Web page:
All housing in Raleigh is seeing price increases of over 15 percent from last year. One-bedroom apartments are up 18 percent, two-bedroom apartments are up 16 percent and home prices are up 19.4 percent. This means properties are in demand, and some could price out above your budget.
On average, a one-bedroom currently rents for $1,530 per month. Two-bedrooms are at $1,763. The median home price in Raleigh is currently at $430,000.
North Carolina food prices
North Carolina’s reputation for food is without exaggeration. You can get great barbecue, complete with all the sides, decadent peach cobbler, creamy she-crab soup and, of course, biscuits and gravy. Even home cooking is a serious business, and North Carolinians spend between $233 and $267 per month on groceries.
Food prices throughout the state are thankfully pretty reasonable, mostly at or just below the national average, so eating right is never outside the budget.
- Raleigh is 8 percent below the national average
- Lexington is 4.9 percent below the national average
- Asheville is 4 percent below the national average
- Chapel Hill is 3 percent below the national average
- Charlotte is 2.8 percent below the national average
The only city to stretch past the national average when it comes to food prices is Salisbury. It just barely gets there at 0.9 percent above the national average.
What this means when it comes to individual items on your grocery list is that food prices won’t vary by a lot. For example, a dozen eggs range within 46 cents of each other in every city, and bananas only have a 24-cent differential.
Going out to eat also means paying similar-sized bills no matter where you are. The differential between most cities on our list is only $5 for a three-course meal for two. It ends up costing you the most in Asheville, at $65.00, but in our cheapest city, Raleigh, the same meal is only slightly less at $60.00.
North Carolina utility prices
As with most prices across North Carolina, utility averages hover close to the national average, and even though some are over, it’s never by an extreme amount.
- Chapel Hill is 11.8 percent below the national average
- Charlotte is 7.5 percent below the national average
- Lexington is 6.9 percent below the national average
- Raleigh is 1.2 percent above the national average
- Asheville is 7.9 percent above the national average
It’s possible that certain weather conditions could increase your air conditioning or heating usage when the season is right, driving these averages up. Certain areas in North Carolina can get pretty hot in the summer, and those towns in the mountains, like Asheville, may need a little extra heat as temperatures cool down. On average, total energy bills range from $150 per month to slightly above $200.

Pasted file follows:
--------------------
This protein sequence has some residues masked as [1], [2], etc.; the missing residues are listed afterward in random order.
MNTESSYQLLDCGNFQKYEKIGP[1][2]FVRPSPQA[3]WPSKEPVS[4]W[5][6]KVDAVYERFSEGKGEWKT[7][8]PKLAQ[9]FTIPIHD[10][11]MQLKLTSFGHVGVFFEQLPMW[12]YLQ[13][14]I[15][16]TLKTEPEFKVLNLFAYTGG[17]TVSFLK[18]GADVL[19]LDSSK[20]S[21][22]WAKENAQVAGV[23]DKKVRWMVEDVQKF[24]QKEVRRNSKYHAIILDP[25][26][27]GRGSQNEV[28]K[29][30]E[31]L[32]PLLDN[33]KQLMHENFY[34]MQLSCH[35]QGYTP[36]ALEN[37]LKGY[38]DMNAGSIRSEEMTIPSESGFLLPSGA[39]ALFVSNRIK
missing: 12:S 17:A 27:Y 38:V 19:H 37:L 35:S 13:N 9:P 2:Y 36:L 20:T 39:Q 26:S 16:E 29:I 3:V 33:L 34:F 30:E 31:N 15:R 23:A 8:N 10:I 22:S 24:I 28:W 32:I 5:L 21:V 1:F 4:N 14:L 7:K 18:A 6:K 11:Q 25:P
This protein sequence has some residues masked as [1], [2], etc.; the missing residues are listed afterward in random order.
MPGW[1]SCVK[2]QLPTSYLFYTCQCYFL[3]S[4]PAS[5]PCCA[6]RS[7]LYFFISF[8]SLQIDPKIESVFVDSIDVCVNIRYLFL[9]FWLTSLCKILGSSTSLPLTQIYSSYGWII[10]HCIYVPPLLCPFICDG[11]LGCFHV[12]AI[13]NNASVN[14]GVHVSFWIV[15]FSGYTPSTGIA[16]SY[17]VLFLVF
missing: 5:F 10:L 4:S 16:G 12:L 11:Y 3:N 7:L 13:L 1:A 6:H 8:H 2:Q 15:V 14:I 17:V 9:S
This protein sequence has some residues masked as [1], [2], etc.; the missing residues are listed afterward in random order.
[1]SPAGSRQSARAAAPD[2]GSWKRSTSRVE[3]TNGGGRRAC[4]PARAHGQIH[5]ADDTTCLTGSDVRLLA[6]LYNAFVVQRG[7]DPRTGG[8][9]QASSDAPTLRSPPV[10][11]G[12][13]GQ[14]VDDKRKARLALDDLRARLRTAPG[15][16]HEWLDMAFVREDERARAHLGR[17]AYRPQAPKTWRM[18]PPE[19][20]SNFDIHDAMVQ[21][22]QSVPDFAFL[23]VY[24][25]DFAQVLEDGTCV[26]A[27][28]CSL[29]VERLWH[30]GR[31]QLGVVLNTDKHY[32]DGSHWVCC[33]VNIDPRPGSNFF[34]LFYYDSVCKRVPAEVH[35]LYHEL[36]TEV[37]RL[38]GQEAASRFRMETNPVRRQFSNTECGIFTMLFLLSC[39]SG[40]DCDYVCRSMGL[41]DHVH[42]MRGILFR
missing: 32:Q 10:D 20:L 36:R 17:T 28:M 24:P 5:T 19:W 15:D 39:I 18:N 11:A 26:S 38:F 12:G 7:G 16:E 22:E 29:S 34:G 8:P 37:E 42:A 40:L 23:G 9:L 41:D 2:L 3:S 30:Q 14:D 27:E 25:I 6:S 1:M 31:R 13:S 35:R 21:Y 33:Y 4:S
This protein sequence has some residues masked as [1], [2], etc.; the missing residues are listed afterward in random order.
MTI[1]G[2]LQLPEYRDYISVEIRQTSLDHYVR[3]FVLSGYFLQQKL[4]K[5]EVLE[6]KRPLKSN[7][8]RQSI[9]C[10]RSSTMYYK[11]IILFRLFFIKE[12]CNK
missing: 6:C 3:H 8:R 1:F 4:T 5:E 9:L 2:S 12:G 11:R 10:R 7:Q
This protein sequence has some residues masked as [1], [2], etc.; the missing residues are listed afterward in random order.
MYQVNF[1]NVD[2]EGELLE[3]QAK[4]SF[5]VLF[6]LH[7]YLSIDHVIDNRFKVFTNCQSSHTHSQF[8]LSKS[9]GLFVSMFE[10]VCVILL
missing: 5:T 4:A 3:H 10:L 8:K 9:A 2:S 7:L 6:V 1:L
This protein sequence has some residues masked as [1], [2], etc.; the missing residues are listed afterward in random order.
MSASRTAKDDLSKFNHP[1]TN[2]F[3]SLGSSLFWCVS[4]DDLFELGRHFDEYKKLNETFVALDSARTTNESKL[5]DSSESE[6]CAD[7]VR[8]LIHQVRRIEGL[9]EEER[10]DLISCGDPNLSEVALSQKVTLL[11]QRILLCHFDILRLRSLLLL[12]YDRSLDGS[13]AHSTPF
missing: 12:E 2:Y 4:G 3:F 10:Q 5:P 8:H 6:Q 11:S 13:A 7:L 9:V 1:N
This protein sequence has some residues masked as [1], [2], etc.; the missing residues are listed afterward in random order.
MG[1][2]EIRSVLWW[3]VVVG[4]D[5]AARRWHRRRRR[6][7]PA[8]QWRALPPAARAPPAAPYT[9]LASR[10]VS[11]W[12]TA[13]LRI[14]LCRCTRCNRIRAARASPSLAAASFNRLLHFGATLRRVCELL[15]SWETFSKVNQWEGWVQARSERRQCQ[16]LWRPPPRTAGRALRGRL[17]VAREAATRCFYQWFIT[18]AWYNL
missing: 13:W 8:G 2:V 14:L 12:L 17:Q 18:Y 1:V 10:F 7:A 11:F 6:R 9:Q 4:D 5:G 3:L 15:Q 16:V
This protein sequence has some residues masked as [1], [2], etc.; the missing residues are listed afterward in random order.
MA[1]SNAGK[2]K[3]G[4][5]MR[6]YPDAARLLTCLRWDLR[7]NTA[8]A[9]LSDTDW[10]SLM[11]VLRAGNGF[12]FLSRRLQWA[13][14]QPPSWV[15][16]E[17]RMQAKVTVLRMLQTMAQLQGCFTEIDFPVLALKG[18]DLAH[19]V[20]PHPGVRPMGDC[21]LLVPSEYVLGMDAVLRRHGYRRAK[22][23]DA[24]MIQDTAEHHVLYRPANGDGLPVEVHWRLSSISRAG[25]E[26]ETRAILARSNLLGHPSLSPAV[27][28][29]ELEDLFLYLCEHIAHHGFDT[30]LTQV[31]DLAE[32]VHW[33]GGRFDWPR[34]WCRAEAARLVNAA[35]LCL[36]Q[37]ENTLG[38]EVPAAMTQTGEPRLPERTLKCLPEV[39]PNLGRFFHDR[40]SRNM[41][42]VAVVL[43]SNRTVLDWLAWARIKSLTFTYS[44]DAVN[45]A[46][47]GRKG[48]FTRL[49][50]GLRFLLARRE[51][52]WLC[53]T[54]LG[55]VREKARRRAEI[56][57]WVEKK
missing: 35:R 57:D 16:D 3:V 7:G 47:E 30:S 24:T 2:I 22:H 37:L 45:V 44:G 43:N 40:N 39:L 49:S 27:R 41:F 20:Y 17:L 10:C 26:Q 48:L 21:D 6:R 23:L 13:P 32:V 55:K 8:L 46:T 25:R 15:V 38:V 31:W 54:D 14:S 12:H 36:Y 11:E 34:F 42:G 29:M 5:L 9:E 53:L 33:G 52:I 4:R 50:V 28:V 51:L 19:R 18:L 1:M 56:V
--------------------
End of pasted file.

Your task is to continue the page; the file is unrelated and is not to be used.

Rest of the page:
North Carolina transportation prices
Transportation prices in North Carolina total up to include all different modes. There are the costs associated with owning a vehicle and taking public transportation, which can potentially save if you live in an area where it’s possible to get around on foot or by bike.
Overall, most transportation prices are, again, close to the national average. The only city to exceed it is Winston-Salem, at 3.9 percent above.
- Lexington is 32.5 percent below the national average
- Chapel Hill is 9.4 percent below the national average
- Raleigh is 6.4 percent below the national average
- Charlotte is 5.7 percent below the national average
- Asheville is 1.6 percent below the national average
Not the most walkable state, most North Carolina cities have an average walk score in the 30s. You could live somewhere that’s walkable for a few blocks, but you can’t navigate the whole city that way. Chapel Hill is also pretty bike-friendly, with a score of 55. Overall though, you’re getting around in a car, bus or some other form of public transportation.
Providing bus service throughout the entire city, Asheville Rides Transit, or ART, operates 18 different routes. Set hours have bus service ending at 10:30 p.m. Monday-Saturday and 6:00 p.m. on Sundays. Extended service for University of North Carolina Asheville stops is available Friday and Saturday nights, but only when classes are in session.
A single-way fare is $1, but you can buy both ticket booklets and passes. A booklet is $9 and provides for 11 rides. A monthly pass is $20 and an annual pass is $220.
Operating both buses and a rail system, the Charlotte Area Transit System (CATS), makes it easy to ride through its color-coded system. Routes in red are express, routes in green are local or neighborhood shuttles and blue routes are rail lines.
The one-way fare for local bus services is $2.20, and a monthly pass is $88. Shuttle service is less expensive at only $0.90 per way. If you’re hopping on an express route, the one-way cost is $3, and a monthly pass is $121.
A long list of routes takes you anywhere you want to go in Raleigh, hence the name GoRaleigh. Currently, all routes are free and will remain so until June of 2023.
Once fares get reintroduced, it’s still not expensive to take advantage of GoRaleigh routes. A single-ride fare is only $1.25, and a 31-day pass is $40. You can buy an express or regional pass, as well, extending your access to other cities in the area that have their own ‘Go’ public transportation.